On the whole, this is very well done. It does contain a few clinkers, and it's not always completely fair to either progressives or conservatives, but it does encapsulate and adequately explore the prevalent mindsets of the two major political families -- and mindsets are far more potent than the quasi-rational ideologies to which the two purport to adhere. That's a pretty good accomplishment for twelve thousand words.
A key insight about the current non-dialogue between Left and Right comes from (I think) G. K. Chesterton: "You cannot reason a man out of something he did not reason himself into." Most of us acquire our politics in a non-rational (not to say "irrational") fashion: we inherit them from our parents, or absorb them from our social circle, or deliberately adopt them for some other sort of access or advantage -- and the mindsets that serve as their underpinnings tend to come with them. This gives contemporary political affiliations a religious aspect that can be extremely difficult to offset by objective discussion of facts and reasoning.
Also, though there are more mindsets than the two dominant ones on which your essay concentrates, there's a powerful dynamic behind the dominant ones: those who approach their political views from other mindsets tend to tug the forelock to the dominant ones, which tend to be more self-assured, and readier to condemn and exclude those who deviate. When the prize is power, those who are most avid and least scrupled will possess a permanent advantage over everyone else. (Cf. Friedrich Hayek's "The Road To Serfdom.")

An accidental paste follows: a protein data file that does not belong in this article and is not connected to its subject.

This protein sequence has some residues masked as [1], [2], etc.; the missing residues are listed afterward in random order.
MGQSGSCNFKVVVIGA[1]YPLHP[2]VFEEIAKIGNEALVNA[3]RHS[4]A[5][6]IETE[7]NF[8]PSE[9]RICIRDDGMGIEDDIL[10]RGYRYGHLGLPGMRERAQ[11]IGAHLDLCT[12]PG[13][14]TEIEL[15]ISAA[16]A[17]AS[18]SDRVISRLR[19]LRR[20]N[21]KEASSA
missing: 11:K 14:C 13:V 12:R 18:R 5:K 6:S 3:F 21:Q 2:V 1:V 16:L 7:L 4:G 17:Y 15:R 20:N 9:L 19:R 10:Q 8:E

Apropos of conservatism: Conservatives are moving ever closer to libertarian / classical-liberal positions on virtually every subject. The older conservative, once derided as "he who believes that nothing should ever be done for the first time," has largely given way to a more analytically minded sort: aware of the Washingtonian maxim about the danger from government and determined to discover just how far Leviathan can be trusted. These younger, newer conservatives have resisted pro-freedom conclusions very seldom, and always on topics where their position is at least arguable and rationally defensible.
Apropos of left-liberalism / progressivism: You would probably enjoy Evan Sayet's YouTube piece from a few years back about the left-liberal's view of history. His thesis is basically, that in the left-liberal view, "nothing has ever worked." Of course, to say that something has or hasn't "worked" requires a set of criteria for evaluation. The left-liberal / progressive has extremely demanding criteria, which in all probability no imaginable sociopolitical system could ever meet. But a scheme of evaluation which awards a failing grade to any and every imaginable system constitutes a wonderful reason for grasping at power and never relinquishing it, doesn't it?
(review of free book)